I find it curious, how people react when voices are raised in protest again unfair treatment of a group of people. Do we discount other’s experience and pain because it makes us uncomfortable? Because it messes with the way we think things are and should be? And that maybe we like these the advantages that we have and think we’ll lose them? Indeed, pushback is real: Because Jesus won’t follow the rules created by the ones in power is enough, we soon find, to get him killed. “By whose authority? AND Who gave you this authority?” In other words, if it wasn’t us- as the religious elite- then how dare you? Jesus knows they really aren’t asking a question, but telling him to get in line. Stop living up the lowly. His question about John, in turn, reveals their unwillingness to acknowledge that the power of God was at work here, too- outside of their influence also.


And this scathing parable: “You are all words and no action. Religion is a way to protect the status quo that benefits you. Your hearts and minds have not been changed. In fact—it’s the ones you hold the lowest in your thoughts and deeds (prostitutes, tax collectors… who do we deem lowest? people of color)—that will be first into this kingdom; the ones who are already humbled by their place in the world; the ones who “believe” in righteousness- maybe because their very lives depend on it. These ones who just somehow GET—with wonder and awe—this Jesus and the radical, world-changing hope that he holds out.


It’s no wonder, I suppose, that those who are humbled can understand the one who IS humble—as we hear this hymn in Philippians about Jesus “who, though he was in the form of God, did not regard equality with God as something to be exploited, but emptied himself, taking the form of a slave, being born in human likeness… he humbled himself and became obedient to the point of death—even death on a cross.” This Jesus is how we understand God. And at the beginning, we hear what it does to us immerse ourselves in THIS Christ: “If then there is any encouragement in Christ, any consolation from love, any sharing in the Spirit, any compassion and sympathy, make my joy complete: be of the same mind, having the same love, being in full accord and of one mind. Do nothing from selfish ambition or conceit, but in humility regard others as better than yourselves. Let each of you look not to your own interests, but to the interests of others.” There is something inherent in the gospel that we cannot understand until we are in solidarity with the Suffering. (This actually transformed D. Bonhoeffer when he came to the US and studied for a year, spending much of that in Harlem and finding what he considered the only true Christianity in the US—and which inspired him to go and give his life to save others in Germany.)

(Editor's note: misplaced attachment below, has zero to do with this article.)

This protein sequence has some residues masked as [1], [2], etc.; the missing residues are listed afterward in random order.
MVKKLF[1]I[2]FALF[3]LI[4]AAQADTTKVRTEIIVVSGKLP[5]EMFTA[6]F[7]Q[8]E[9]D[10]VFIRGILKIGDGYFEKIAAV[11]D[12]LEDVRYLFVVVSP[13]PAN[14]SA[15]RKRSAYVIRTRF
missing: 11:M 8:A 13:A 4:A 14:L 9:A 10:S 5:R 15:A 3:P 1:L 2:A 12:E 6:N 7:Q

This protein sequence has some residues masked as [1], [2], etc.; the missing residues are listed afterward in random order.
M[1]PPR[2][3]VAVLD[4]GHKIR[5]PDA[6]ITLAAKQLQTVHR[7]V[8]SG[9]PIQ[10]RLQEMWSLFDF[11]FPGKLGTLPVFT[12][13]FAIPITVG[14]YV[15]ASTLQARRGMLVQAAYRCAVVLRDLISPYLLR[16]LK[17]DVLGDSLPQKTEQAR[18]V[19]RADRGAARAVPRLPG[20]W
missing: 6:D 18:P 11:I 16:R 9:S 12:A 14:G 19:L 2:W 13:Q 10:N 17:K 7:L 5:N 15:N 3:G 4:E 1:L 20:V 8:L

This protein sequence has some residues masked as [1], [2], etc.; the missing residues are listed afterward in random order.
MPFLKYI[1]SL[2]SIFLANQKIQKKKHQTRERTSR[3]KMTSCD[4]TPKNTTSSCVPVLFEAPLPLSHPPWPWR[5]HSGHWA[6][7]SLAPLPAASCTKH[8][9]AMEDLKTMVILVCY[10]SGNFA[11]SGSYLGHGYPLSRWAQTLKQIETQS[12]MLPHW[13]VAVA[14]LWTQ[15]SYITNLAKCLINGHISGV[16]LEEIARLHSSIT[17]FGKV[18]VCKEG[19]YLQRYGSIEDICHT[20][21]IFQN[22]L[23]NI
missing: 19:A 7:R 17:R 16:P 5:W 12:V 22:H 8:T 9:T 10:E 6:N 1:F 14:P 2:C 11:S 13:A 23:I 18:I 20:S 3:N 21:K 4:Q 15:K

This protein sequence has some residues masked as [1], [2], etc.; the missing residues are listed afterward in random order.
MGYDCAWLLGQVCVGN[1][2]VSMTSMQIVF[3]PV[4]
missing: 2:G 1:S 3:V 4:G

We have work to do, friends: Especially as people of faith. Being Christ in the world. We, too, lift up the lowly. For one, we have a lot to learn from them about Jesus. It’s not—as made so clear in Ezekiel—a forgone conclusion that the perks or sins of the parents will or have to be passed to the next generation. (Sour grape saying.) And to complain about the result of Israel’s social and political self-centeredness that landed them in exile in Babylon saying “it’s not fair” is for God to throw it right back, “Isn’t it YOUR ways that don’t—lit.—add up?” We are called again to repent, change course, and gain life. Thanks be to God. Amen.